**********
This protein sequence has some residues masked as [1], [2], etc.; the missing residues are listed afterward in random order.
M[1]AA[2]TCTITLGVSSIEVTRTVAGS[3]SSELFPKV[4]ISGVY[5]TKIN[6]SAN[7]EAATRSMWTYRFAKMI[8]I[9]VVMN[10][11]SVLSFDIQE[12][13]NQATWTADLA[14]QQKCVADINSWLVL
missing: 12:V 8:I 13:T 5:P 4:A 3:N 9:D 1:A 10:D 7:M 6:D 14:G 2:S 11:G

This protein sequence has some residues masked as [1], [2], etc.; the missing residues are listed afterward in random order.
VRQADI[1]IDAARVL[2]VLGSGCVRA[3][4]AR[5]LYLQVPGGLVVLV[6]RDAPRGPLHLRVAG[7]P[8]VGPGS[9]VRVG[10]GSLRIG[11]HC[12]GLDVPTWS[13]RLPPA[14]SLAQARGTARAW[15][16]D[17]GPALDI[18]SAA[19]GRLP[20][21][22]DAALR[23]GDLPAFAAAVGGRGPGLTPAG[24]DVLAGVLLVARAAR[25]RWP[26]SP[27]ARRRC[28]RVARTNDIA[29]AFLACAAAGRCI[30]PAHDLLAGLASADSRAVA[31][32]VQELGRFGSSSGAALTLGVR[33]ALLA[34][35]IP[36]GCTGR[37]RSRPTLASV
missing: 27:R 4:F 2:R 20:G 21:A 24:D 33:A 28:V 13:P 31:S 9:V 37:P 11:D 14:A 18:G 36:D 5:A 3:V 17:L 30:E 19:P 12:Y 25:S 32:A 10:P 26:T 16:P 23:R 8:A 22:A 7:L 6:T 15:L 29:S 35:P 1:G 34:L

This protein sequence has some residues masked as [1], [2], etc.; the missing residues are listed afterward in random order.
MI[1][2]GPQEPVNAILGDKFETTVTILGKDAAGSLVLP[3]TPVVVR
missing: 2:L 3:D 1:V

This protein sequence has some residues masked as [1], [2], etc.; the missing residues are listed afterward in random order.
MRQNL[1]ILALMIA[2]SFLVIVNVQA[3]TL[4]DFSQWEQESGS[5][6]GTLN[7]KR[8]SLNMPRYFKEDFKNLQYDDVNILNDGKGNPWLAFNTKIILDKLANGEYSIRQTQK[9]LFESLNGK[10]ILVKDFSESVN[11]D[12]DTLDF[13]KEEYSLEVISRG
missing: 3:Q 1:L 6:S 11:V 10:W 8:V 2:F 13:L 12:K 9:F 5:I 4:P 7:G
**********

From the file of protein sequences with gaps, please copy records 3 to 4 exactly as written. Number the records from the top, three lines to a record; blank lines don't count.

This protein sequence has some residues masked as [1], [2], etc.; the missing residues are listed afterward in random order.
MI[1][2]GPQEPVNAILGDKFETTVTILGKDAAGSLVLP[3]TPVVVR
missing: 2:L 3:D 1:V

This protein sequence has some residues masked as [1], [2], etc.; the missing residues are listed afterward in random order.
MRQNL[1]ILALMIA[2]SFLVIVNVQA[3]TL[4]DFSQWEQESGS[5][6]GTLN[7]KR[8]SLNMPRYFKEDFKNLQYDDVNILNDGKGNPWLAFNTKIILDKLANGEYSIRQTQK[9]LFESLNGK[10]ILVKDFSESVN[11]D[12]DTLDF[13]KEEYSLEVISRG
missing: 3:Q 1:L 6:S 11:V 10:W 8:V 2:F 13:L 12:K 9:F 5:I 4:P 7:G